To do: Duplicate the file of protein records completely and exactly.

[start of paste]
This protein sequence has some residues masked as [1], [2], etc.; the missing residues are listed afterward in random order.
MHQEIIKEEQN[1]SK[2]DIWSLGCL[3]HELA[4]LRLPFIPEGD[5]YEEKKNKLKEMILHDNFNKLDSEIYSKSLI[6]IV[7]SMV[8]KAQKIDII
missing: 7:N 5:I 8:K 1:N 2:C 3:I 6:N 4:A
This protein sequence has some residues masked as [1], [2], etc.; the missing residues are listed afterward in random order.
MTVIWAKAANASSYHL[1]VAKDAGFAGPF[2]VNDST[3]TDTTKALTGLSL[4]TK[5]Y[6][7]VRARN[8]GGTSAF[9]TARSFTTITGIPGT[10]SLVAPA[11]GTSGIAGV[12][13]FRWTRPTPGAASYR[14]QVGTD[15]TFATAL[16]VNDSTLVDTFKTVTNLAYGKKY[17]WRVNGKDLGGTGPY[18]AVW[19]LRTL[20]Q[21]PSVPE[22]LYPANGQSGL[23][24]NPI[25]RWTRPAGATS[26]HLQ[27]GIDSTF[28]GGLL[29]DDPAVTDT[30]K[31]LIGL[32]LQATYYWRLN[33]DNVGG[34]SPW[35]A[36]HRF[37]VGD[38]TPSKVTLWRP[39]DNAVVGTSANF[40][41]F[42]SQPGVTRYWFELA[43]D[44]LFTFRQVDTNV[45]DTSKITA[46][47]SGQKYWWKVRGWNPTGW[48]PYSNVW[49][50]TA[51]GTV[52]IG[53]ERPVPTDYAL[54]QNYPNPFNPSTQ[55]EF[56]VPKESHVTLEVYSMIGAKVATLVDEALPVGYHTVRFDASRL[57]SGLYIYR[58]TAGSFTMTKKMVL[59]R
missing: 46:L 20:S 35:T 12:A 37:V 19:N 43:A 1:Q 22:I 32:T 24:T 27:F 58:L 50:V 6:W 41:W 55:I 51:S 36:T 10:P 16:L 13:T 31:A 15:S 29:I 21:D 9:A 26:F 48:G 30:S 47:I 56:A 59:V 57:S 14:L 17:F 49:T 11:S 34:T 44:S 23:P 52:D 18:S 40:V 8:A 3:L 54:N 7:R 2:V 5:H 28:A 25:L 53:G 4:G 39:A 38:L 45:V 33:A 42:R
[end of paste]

This protein sequence has some residues masked as [1], [2], etc.; the missing residues are listed afterward in random order.
MHQEIIKEEQN[1]SK[2]DIWSLGCL[3]HELA[4]LRLPFIPEGD[5]YEEKKNKLKEMILHDNFNKLDSEIYSKSLI[6]IV[7]SMV[8]KAQKIDII
missing: 7:N 5:I 8:K 1:N 2:C 3:I 6:N 4:A
This protein sequence has some residues masked as [1], [2], etc.; the missing residues are listed afterward in random order.
MTVIWAKAANASSYHL[1]VAKDAGFAGPF[2]VNDST[3]TDTTKALTGLSL[4]TK[5]Y[6][7]VRARN[8]GGTSAF[9]TARSFTTITGIPGT[10]SLVAPA[11]GTSGIAGV[12][13]FRWTRPTPGAASYR[14]QVGTD[15]TFATAL[16]VNDSTLVDTFKTVTNLAYGKKY[17]WRVNGKDLGGTGPY[18]AVW[19]LRTL[20]Q[21]PSVPE[22]LYPANGQSGL[23][24]NPI[25]RWTRPAGATS[26]HLQ[27]GIDSTF[28]GGLL[29]DDPAVTDT[30]K[31]LIGL[32]LQATYYWRLN[33]DNVGG[34]SPW[35]A[36]HRF[37]VGD[38]TPSKVTLWRP[39]DNAVVGTSANF[40][41]F[42]SQPGVTRYWFELA[43]D[44]LFTFRQVDTNV[45]DTSKITA[46][47]SGQKYWWKVRGWNPTGW[48]PYSNVW[49][50]TA[51]GTV[52]IG[53]ERPVPTDYAL[54]QNYPNPFNPSTQ[55]EF[56]VPKESHVTLEVYSMIGAKVATLVDEALPVGYHTVRFDASRL[57]SGLYIYR[58]TAGSFTMTKKMVL[59]R
missing: 46:L 20:S 35:T 12:A 37:V 19:N 43:A 1:Q 22:I 32:T 24:T 27:F 58:L 50:V 6:W 41:W 55:I 51:S 36:T 10:P 16:L 13:T 31:A 15:S 29:I 21:D 9:A 26:F 48:G 30:S 47:I 56:A 59:V 57:S 14:L 17:F 49:T 11:S 34:T 44:S 23:P 52:D 18:S 40:V 8:A 3:L 54:N 7:R 2:V 5:H 28:A 25:L 53:G 4:G 39:A 38:L 45:V 33:A 42:R